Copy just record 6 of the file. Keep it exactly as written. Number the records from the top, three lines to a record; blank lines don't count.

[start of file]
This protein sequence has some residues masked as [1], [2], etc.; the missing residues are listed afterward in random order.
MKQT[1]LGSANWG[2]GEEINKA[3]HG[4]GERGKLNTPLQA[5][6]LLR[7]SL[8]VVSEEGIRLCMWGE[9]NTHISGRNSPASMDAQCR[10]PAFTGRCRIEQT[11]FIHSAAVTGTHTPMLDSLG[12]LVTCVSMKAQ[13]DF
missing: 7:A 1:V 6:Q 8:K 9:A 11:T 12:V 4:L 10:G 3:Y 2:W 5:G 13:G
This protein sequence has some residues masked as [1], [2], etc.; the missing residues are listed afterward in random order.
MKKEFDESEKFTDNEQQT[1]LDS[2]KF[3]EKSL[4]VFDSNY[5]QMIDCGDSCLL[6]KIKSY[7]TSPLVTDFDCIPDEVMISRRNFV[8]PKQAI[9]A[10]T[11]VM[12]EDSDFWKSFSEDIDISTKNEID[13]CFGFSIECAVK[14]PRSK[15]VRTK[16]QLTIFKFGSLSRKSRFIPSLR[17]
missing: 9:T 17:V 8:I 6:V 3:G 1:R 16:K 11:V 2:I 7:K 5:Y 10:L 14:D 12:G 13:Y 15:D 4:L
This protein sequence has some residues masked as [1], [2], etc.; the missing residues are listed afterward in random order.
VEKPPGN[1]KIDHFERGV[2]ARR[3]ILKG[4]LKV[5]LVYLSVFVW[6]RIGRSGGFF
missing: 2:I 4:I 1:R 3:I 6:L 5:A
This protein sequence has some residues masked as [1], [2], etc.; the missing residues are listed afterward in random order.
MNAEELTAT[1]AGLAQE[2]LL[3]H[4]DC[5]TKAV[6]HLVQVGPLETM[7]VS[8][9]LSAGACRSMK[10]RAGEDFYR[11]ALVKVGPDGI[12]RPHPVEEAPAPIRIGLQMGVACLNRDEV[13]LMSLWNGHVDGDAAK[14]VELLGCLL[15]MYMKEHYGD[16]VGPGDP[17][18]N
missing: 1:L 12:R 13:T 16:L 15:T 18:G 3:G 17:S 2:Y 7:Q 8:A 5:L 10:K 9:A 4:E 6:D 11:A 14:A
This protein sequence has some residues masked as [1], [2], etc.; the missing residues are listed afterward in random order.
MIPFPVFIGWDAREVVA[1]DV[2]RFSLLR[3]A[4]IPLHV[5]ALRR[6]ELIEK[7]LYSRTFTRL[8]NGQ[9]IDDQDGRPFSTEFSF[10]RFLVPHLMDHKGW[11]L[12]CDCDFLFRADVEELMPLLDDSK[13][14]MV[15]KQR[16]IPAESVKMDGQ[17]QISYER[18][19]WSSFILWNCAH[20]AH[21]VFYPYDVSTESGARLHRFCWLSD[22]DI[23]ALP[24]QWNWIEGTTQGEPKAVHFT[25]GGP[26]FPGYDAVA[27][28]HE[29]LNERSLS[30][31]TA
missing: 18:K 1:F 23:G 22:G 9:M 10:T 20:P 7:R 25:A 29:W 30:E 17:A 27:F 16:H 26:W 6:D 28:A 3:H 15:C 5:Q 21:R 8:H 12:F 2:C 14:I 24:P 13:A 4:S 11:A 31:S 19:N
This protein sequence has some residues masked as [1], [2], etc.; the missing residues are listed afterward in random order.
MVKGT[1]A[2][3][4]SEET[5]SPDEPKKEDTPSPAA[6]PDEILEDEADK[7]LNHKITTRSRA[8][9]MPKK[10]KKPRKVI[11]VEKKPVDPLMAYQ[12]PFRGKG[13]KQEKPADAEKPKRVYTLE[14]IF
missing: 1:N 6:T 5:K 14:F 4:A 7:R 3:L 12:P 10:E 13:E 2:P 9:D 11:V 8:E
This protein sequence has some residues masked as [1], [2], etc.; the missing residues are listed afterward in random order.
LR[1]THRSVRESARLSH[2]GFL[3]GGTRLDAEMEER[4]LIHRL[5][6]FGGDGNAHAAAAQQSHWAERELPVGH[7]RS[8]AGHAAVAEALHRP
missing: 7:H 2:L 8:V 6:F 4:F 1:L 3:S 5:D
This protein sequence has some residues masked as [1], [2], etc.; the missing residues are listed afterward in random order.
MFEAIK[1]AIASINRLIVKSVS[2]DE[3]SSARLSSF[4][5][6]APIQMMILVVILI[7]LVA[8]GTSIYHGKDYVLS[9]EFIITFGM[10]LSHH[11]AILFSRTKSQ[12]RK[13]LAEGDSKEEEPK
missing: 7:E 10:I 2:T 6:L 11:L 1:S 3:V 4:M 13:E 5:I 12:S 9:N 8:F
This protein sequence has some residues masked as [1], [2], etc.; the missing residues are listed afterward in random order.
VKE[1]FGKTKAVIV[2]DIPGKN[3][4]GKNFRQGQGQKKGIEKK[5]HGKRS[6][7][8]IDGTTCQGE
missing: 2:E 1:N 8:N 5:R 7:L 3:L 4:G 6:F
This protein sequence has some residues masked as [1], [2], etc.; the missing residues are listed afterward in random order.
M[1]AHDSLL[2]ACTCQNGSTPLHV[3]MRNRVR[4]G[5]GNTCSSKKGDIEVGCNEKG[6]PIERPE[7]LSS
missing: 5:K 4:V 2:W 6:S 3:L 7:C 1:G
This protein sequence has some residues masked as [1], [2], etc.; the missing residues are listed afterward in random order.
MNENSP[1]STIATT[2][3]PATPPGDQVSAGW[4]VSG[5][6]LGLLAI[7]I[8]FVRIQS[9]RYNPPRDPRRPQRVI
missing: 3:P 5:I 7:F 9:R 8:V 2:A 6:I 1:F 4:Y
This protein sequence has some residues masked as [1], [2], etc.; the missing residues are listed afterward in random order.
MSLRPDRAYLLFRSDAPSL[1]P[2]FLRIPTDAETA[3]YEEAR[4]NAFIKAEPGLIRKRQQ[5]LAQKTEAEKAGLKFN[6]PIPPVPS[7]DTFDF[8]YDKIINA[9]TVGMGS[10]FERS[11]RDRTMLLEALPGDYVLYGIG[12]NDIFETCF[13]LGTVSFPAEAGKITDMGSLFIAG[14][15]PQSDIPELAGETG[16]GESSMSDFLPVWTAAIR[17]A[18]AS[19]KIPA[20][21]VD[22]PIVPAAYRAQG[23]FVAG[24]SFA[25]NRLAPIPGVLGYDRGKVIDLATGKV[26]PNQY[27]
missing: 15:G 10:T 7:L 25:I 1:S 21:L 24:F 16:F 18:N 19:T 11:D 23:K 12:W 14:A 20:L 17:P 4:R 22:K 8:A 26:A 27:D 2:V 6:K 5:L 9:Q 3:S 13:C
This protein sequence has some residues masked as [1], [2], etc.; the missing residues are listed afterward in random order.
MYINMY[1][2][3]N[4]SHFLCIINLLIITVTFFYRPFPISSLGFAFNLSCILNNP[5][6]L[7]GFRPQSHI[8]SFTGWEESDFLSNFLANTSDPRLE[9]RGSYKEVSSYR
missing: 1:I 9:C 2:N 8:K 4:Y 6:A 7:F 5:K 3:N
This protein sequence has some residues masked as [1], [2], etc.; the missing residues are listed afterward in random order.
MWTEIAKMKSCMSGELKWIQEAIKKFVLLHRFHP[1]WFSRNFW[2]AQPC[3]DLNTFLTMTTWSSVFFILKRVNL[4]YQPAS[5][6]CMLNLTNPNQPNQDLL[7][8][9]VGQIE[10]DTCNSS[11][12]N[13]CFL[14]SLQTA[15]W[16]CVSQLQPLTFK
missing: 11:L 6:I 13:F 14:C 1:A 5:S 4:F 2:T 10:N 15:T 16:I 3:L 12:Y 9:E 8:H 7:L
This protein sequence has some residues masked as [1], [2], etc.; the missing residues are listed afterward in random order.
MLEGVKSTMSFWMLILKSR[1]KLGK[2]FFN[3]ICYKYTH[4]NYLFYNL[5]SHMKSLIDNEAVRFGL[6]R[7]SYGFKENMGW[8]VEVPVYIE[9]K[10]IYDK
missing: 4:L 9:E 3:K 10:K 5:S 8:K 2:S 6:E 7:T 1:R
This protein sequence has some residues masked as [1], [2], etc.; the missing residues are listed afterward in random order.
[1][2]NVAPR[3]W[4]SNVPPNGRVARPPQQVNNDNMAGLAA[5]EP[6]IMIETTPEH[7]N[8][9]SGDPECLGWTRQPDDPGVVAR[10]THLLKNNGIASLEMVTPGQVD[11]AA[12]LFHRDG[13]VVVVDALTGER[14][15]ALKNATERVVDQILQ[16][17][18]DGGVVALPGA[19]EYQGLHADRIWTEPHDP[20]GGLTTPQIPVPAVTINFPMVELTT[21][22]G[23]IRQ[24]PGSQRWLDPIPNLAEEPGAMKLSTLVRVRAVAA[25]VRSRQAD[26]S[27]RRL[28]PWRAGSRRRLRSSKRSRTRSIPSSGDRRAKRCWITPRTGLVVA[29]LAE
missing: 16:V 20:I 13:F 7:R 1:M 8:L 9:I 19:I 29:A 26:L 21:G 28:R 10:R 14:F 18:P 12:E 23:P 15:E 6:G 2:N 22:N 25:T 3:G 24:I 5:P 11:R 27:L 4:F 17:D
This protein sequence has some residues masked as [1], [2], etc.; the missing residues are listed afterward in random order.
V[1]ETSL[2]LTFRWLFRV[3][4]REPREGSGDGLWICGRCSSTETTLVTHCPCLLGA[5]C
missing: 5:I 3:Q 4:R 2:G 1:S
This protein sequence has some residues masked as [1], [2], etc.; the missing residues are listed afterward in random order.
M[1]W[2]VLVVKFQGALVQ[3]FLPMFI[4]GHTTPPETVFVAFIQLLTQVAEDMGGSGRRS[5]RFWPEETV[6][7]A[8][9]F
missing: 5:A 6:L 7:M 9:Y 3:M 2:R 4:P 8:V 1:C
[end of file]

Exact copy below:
This protein sequence has some residues masked as [1], [2], etc.; the missing residues are listed afterward in random order.
MVKGT[1]A[2][3][4]SEET[5]SPDEPKKEDTPSPAA[6]PDEILEDEADK[7]LNHKITTRSRA[8][9]MPKK[10]KKPRKVI[11]VEKKPVDPLMAYQ[12]PFRGKG[13]KQEKPADAEKPKRVYTLE[14]IF
missing: 1:N 6:T 5:K 14:F 4:A 7:R 3:L 12:P 10:E 13:E 2:P 9:D 11:V 8:E